2nd Dec 2023

WHO: Omicron to infect over half of Europeans in two months

  • The World Health Organization said it is too early to consider Covid an 'endemic' virus - since it is not settling into a stable and predictive transmission (Photo: World Bank / Henitsoa Rafalia)
Listen to article

Omicron represents "a new west-to-east tidal wave" that is likely to infect more than half of the population living in Europe within the next two months, increasing the burden on healthcare systems across the continent, the World Health Organization (WHO) warned on Tuesday (11 January).

Omicron, first identified in South Africa in November, is quickly becoming the dominant variant in western Europe and is now also spreading in the Balkans.

Read and decide

Join EUobserver today

Become an expert on Europe

Get instant access to all articles — and 20 years of archives. 14-day free trial.

... or subscribe as a group

The rate of infections in the first week of 2022 has doubled compared to the previous two weeks, with more than one percent of the population in 26 countries catching Covid-19 each week.

"At this rate, more than 50 percent of the population in the region will be infected with Omicron in the next six to eight weeks," WHO Europe's regional director Hans Kluge told a press briefing.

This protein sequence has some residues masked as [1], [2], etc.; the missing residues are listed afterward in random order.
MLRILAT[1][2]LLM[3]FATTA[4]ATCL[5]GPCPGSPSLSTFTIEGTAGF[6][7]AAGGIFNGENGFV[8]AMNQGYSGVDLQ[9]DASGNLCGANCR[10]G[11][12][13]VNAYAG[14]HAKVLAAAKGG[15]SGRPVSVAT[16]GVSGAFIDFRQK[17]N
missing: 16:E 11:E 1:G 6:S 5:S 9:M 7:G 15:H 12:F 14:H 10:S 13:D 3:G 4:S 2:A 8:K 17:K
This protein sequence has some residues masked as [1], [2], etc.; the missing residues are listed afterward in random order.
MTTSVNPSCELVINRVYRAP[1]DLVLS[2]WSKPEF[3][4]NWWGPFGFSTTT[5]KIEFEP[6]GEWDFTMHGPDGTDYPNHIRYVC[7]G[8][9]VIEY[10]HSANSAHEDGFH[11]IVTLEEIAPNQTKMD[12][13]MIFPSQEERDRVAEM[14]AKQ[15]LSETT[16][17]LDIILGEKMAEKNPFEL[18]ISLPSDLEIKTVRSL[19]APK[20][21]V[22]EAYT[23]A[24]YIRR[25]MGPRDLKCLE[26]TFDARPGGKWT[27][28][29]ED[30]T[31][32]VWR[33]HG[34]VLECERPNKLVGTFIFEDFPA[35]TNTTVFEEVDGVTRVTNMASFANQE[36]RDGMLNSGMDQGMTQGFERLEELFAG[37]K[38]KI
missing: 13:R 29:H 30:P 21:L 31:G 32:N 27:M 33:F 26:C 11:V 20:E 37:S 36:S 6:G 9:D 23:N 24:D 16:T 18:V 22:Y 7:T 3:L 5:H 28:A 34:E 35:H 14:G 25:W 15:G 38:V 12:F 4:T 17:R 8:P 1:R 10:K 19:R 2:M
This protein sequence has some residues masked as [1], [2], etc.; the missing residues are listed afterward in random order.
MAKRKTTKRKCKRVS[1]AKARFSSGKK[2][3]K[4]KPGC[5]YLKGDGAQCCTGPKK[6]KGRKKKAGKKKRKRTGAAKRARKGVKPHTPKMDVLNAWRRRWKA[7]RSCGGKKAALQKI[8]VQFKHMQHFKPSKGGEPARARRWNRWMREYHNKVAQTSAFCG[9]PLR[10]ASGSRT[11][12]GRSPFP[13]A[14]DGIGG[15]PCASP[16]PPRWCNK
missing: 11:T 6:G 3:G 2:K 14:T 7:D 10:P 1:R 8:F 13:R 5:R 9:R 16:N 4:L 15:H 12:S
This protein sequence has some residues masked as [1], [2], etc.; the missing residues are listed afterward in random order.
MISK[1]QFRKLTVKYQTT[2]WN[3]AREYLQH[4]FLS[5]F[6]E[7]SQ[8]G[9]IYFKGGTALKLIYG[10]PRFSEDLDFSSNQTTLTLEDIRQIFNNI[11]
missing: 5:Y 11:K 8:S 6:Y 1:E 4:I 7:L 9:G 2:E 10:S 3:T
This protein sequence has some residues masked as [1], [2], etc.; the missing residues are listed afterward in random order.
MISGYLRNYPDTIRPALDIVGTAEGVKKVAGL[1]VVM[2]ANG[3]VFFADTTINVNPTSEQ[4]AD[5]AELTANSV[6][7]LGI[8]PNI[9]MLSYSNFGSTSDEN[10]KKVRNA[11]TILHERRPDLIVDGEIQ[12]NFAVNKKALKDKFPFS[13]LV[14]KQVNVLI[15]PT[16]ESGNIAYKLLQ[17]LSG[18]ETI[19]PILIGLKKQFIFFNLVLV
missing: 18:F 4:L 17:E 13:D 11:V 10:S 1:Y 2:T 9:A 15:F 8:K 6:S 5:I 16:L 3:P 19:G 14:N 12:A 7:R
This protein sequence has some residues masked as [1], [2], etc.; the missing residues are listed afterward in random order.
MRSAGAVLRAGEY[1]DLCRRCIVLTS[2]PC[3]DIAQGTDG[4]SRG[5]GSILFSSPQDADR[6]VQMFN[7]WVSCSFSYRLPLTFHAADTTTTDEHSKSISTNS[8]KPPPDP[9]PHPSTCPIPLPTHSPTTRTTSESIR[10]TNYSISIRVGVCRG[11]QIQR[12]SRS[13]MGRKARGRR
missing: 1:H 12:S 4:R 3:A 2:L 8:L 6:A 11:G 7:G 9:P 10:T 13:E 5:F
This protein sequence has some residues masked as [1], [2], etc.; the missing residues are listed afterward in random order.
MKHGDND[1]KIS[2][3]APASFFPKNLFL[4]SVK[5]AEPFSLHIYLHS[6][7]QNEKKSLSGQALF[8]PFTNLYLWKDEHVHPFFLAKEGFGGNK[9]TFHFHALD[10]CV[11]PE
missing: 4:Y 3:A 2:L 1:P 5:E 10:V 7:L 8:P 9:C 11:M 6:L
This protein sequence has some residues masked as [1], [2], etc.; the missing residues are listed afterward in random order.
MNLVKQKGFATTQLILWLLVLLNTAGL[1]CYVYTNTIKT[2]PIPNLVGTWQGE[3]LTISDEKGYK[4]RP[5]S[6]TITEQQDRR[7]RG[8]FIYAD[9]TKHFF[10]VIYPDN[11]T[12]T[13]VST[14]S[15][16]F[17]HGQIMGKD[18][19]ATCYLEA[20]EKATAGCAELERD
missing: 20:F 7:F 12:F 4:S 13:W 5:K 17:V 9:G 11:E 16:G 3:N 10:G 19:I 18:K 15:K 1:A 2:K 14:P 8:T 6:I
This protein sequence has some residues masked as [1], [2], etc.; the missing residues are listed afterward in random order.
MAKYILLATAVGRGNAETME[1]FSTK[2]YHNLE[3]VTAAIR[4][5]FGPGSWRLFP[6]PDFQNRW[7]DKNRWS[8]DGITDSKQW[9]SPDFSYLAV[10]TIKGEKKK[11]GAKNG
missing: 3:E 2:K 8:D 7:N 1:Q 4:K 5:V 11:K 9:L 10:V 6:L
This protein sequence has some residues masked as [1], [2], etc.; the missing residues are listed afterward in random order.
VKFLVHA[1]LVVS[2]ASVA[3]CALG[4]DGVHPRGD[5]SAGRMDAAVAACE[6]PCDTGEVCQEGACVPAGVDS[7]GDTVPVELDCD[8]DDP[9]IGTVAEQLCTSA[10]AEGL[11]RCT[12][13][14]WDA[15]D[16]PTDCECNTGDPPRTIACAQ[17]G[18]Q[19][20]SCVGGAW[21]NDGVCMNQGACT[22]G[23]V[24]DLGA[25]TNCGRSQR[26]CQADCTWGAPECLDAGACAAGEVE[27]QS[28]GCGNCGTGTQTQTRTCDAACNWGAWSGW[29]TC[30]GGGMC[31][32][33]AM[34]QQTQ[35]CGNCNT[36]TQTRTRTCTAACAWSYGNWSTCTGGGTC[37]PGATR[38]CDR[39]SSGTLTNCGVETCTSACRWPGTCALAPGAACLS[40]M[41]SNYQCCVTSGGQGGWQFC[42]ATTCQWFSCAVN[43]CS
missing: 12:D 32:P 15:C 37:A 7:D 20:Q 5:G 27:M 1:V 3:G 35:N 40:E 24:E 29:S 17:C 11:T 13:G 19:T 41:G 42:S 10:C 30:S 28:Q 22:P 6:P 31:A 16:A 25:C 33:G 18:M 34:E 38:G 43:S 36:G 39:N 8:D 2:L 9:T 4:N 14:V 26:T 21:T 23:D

He added that "the unprecedented scale of transmission" fuelled by the spread of this highly-transmissible variant is triggering a surge in hospital admissions, which is challenging healthcare systems across the continent.

Mortality, meanwhile, remains stable since death rates linked to Omicron appear to be lower than with previous strains.

But fatalities continue to be high in those countries with the highest number of infections and low vaccine-uptake.

Nevertheless, existing approved vaccines continue to provide good protection against severe disease and death, including from Omicron, said Kluge.

In Denmark, for example, where Omicron infections represent the majority of new daily cases, hospital admissions for unvaccinated patients were six times higher than those who had received the shot during the week of Christmas.

Kluge said he was "deeply concerned" that Omicron moves east "where levels of vaccination uptake are lower, and where we will see more severe disease in the unvaccinated".

He added that countries where the Omicron surge has already begun should try to minimise disruption to health systems and essential services.

"This means prioritising vulnerable people for primary course and booster doses, advising them to avoid closed, crowded spaces, and offering the possibility to work remotely wherever possible until the infection surge passes," he said.

He also argued that it would be necessary to step up primary care and that PCR testing should be prioritised for individuals who are at risk of developing severe disease, health and other critical workers as well as inpatients in health facilities or long-term care facilities.